Brain correlates of adaptation to multifocal contact lenses.
Zeri F., Berchicci M., Bianco V., Borghesi A., Di Russo F., Di Vizio A., Lucia S., Naroo S., Pitzalis S., Ponzini E., Tavazzi S.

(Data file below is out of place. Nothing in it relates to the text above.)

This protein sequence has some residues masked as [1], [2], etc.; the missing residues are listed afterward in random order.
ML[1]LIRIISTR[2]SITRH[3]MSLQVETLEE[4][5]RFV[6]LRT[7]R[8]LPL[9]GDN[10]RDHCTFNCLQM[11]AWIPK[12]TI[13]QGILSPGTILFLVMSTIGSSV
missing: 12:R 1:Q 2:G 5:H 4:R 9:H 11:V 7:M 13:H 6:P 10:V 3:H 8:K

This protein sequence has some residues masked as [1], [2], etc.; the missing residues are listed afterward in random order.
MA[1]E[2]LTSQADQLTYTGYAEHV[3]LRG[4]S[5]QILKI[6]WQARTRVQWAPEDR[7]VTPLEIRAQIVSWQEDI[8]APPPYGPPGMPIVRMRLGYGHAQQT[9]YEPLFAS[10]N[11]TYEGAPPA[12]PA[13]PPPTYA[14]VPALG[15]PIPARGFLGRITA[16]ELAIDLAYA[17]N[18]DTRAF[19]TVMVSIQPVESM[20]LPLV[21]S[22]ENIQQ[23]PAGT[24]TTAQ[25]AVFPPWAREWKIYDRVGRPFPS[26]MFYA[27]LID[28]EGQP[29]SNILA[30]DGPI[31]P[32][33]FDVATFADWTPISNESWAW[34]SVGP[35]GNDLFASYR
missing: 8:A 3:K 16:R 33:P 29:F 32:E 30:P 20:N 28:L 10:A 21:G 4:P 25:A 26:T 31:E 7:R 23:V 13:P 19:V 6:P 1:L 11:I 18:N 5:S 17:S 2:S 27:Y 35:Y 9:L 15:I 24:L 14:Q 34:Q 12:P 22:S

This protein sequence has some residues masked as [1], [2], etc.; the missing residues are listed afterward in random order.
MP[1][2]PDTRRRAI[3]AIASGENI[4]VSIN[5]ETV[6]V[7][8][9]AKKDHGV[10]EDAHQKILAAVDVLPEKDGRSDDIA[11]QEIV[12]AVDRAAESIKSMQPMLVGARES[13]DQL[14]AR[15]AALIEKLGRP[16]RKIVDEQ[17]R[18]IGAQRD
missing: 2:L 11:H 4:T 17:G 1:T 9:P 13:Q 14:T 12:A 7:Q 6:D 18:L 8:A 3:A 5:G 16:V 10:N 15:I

One billion and 300 million people worldwide are currently affected by presbyopia. One common option to correct presbyopia is providing simultaneous images with multifocal contact lenses (MCLs). However, patient satisfaction with MCLs is not uniform and not fully predictable. Understanding the neuroadaptation mechanisms behind MCLs use would have important clinical implications. In this study the cortical activity in visual and non-visual areas just after neophyte presbyopes were corrected with MCLs, was studied measuring visual evoked potentials with a high-density electrode array. Multifocal presbyopia corrections produced a loss of feedforward activity in the primary visual cortex (C1 and N1 amplitude reduction) that was compensated by extra feedback activity from other areas (enhanced amplitude of the P1 and the P2 components). This compensation seems to be engaged only in extrastriate areas, but in both early and late visual processing.